Frank on the summit slopes:

On the shoulder above the steep narrows:

Below the narrows - it starting getting really good from here!

From here on down we were treated to 1000m of perfect spring snow (and when I say perfect I mean really, really perfect - billiard smooth, top inch softened, pure velvet...):

And it just kept on going:

Even the Scottish-style gully at the end was fun skiing!

The gully-line took us down to 2050m, leaving just 250m of hiking back to the cars, not bad for the end of May!

Thursday, 28 May 2015

Tech 250 crampon review

I have been meaning to post this review for a while, but the same things that have put a hold to skiing this spring have also kept me away from the blog...

Last autumn I came across the Tech 250 crampon from TC Design - a mini-crampon that uses the tech inserts of touring boots as attachment points. The idea seemed interesting to me as a lightweight 'exceptional circumstances' crampon that most importantly won't take up too much space in a pack. Currently only available in the US the postage costs on the website were astronomical (from memory about the same price as the crampons - $115), but a quick email to the guys at Pro Ski Service produced a very quick response and a much more reasonable postage price! (Thanks guys!)

Having now used these crampons several times (sadly not as much as hoped...) here are a few thoughts:

- Set-up is reasonably easy but does take some trial and error to suss out the appropriate washer combination for a solid mount.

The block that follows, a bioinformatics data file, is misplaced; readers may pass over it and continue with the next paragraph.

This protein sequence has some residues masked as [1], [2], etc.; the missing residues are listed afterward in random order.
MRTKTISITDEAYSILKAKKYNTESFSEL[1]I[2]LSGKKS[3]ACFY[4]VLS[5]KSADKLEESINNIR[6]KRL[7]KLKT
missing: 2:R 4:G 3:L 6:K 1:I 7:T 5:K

Having got them set up solidly in the garage when I put them on one still had some slight vertical movement. This doesn't concern me unduly from a safety point of view but does from a wear and tear on boot inserts point of view, as the pins going in to the inserts are threaded screws any movement is potentially going to scratch up the surface of the insert leading to more icing problems (potentially).

- Very positive front points, these crampons feel rock solid even in water ice - once again steel wins hands down over lighter options (aluminium etc).

- Limited footwork possibilities due to the lack of rear points - front pointing or nearly front pointing only... it is far (massively so) more energy efficient in lots of situations to be able to use the whole side of the foot/crampon, even on 'mellow' slopes rather than 'front pointing'.

- Super-compact! I like to keep my pack as slim and trim as possible, and these definitely help keep the volume down (weight is not such a big issue as there are plenty of decent hybrid crampons out there with reasonable front points that aren't much heavier...).